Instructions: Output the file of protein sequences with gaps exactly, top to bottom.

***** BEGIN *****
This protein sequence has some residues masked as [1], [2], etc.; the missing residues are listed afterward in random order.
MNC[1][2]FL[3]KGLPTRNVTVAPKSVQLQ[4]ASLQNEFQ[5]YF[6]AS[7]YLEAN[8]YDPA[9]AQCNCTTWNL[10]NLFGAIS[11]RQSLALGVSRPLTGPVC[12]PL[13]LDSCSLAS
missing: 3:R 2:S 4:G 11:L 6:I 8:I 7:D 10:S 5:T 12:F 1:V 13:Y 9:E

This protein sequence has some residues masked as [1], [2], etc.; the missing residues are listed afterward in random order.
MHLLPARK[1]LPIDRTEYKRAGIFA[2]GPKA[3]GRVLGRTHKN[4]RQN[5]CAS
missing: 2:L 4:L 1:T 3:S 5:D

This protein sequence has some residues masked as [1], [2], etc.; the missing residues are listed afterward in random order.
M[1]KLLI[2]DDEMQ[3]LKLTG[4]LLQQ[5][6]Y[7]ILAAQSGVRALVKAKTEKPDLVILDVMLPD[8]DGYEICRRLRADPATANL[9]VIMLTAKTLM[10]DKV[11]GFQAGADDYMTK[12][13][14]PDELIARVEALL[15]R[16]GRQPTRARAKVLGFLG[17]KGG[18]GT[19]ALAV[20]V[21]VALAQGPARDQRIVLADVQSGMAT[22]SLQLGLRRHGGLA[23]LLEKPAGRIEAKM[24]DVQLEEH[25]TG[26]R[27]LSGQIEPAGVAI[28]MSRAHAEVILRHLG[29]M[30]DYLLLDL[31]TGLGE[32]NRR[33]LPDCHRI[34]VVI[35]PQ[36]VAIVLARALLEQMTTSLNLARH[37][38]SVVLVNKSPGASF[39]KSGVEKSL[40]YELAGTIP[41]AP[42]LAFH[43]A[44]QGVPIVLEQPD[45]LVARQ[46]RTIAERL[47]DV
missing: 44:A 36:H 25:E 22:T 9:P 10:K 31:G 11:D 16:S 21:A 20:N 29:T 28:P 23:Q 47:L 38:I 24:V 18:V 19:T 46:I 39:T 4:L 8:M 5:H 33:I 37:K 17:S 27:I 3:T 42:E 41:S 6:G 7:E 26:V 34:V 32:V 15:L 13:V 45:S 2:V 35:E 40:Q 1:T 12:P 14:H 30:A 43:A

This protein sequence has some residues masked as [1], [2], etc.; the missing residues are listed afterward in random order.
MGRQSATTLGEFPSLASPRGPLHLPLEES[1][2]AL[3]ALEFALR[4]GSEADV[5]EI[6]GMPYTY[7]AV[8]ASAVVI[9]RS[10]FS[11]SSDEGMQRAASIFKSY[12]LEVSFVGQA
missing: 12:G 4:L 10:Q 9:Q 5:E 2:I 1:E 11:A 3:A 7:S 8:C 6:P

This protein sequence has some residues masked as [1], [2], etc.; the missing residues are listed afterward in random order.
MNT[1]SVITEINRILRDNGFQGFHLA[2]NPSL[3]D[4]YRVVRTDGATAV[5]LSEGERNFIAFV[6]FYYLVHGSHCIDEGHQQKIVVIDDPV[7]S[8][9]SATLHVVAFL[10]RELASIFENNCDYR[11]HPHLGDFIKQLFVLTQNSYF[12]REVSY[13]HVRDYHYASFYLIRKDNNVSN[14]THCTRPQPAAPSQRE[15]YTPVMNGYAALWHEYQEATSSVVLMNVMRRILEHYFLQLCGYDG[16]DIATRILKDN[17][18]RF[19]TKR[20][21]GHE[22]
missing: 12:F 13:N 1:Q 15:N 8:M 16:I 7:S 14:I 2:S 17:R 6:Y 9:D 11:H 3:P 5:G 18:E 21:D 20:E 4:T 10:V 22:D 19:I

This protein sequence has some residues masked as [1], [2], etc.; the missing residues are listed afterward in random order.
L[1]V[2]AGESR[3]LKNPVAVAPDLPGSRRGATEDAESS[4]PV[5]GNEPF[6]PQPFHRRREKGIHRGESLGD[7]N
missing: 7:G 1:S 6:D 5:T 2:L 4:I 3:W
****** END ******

This protein sequence has some residues masked as [1], [2], etc.; the missing residues are listed afterward in random order.
MNC[1][2]FL[3]KGLPTRNVTVAPKSVQLQ[4]ASLQNEFQ[5]YF[6]AS[7]YLEAN[8]YDPA[9]AQCNCTTWNL[10]NLFGAIS[11]RQSLALGVSRPLTGPVC[12]PL[13]LDSCSLAS
missing: 3:R 2:S 4:G 11:L 6:I 8:I 7:D 10:S 5:T 12:F 1:V 13:Y 9:E

This protein sequence has some residues masked as [1], [2], etc.; the missing residues are listed afterward in random order.
MHLLPARK[1]LPIDRTEYKRAGIFA[2]GPKA[3]GRVLGRTHKN[4]RQN[5]CAS
missing: 2:L 4:L 1:T 3:S 5:D

This protein sequence has some residues masked as [1], [2], etc.; the missing residues are listed afterward in random order.
M[1]KLLI[2]DDEMQ[3]LKLTG[4]LLQQ[5][6]Y[7]ILAAQSGVRALVKAKTEKPDLVILDVMLPD[8]DGYEICRRLRADPATANL[9]VIMLTAKTLM[10]DKV[11]GFQAGADDYMTK[12][13][14]PDELIARVEALL[15]R[16]GRQPTRARAKVLGFLG[17]KGG[18]GT[19]ALAV[20]V[21]VALAQGPARDQRIVLADVQSGMAT[22]SLQLGLRRHGGLA[23]LLEKPAGRIEAKM[24]DVQLEEH[25]TG[26]R[27]LSGQIEPAGVAI[28]MSRAHAEVILRHLG[29]M[30]DYLLLDL[31]TGLGE[32]NRR[33]LPDCHRI[34]VVI[35]PQ[36]VAIVLARALLEQMTTSLNLARH[37][38]SVVLVNKSPGASF[39]KSGVEKSL[40]YELAGTIP[41]AP[42]LAFH[43]A[44]QGVPIVLEQPD[45]LVARQ[46]RTIAERL[47]DV
missing: 44:A 36:H 25:E 22:T 9:P 10:K 31:G 11:D 16:S 21:A 20:N 29:T 28:P 23:Q 47:L 38:I 24:V 18:V 19:T 46:I 39:T 4:L 8:M 5:H 33:I 37:K 17:S 27:I 3:T 42:E 41:S 6:G 7:E 26:V 34:V 32:V 15:L 13:V 45:S 2:V 35:E 40:Q 1:T 12:P 14:H 30:A 43:A

This protein sequence has some residues masked as [1], [2], etc.; the missing residues are listed afterward in random order.
MGRQSATTLGEFPSLASPRGPLHLPLEES[1][2]AL[3]ALEFALR[4]GSEADV[5]EI[6]GMPYTY[7]AV[8]ASAVVI[9]RS[10]FS[11]SSDEGMQRAASIFKSY[12]LEVSFVGQA
missing: 12:G 4:L 10:Q 9:Q 5:E 2:I 1:E 11:A 3:A 7:S 8:C 6:P

This protein sequence has some residues masked as [1], [2], etc.; the missing residues are listed afterward in random order.
MNT[1]SVITEINRILRDNGFQGFHLA[2]NPSL[3]D[4]YRVVRTDGATAV[5]LSEGERNFIAFV[6]FYYLVHGSHCIDEGHQQKIVVIDDPV[7]S[8][9]SATLHVVAFL[10]RELASIFENNCDYR[11]HPHLGDFIKQLFVLTQNSYF[12]REVSY[13]HVRDYHYASFYLIRKDNNVSN[14]THCTRPQPAAPSQRE[15]YTPVMNGYAALWHEYQEATSSVVLMNVMRRILEHYFLQLCGYDG[16]DIATRILKDN[17][18]RF[19]TKR[20][21]GHE[22]
missing: 12:F 13:N 1:Q 15:N 8:M 16:I 7:S 14:I 2:S 17:R 6:Y 9:D 11:H 3:P 5:G 18:E 21:D 20:E 4:T 10:V 22:D 19:I

This protein sequence has some residues masked as [1], [2], etc.; the missing residues are listed afterward in random order.
L[1]V[2]AGESR[3]LKNPVAVAPDLPGSRRGATEDAESS[4]PV[5]GNEPF[6]PQPFHRRREKGIHRGESLGD[7]N
missing: 7:G 1:S 6:D 5:T 2:L 4:I 3:W